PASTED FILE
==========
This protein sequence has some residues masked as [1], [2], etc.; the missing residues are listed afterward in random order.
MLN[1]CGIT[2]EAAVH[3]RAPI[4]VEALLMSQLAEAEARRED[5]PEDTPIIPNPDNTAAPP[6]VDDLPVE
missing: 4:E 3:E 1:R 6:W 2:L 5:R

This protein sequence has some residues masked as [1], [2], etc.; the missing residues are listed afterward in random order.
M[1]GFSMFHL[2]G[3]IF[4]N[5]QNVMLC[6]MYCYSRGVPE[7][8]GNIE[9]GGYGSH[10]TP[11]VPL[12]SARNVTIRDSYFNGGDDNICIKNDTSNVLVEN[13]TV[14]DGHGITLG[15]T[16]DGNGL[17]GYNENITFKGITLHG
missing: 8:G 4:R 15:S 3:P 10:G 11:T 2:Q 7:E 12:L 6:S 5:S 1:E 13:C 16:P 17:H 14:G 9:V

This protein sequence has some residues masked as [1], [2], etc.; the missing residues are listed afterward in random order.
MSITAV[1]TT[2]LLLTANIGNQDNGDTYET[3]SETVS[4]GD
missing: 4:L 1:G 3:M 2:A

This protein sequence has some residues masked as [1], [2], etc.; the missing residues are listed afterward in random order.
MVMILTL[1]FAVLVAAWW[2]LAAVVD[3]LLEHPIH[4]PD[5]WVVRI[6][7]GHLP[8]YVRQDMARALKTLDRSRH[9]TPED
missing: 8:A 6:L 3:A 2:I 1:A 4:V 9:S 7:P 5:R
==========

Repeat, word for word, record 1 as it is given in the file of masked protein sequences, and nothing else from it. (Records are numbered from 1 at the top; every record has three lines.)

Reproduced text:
This protein sequence has some residues masked as [1], [2], etc.; the missing residues are listed afterward in random order.
MLN[1]CGIT[2]EAAVH[3]RAPI[4]VEALLMSQLAEAEARRED[5]PEDTPIIPNPDNTAAPP[6]VDDLPVE
missing: 4:E 3:E 1:R 6:W 2:L 5:R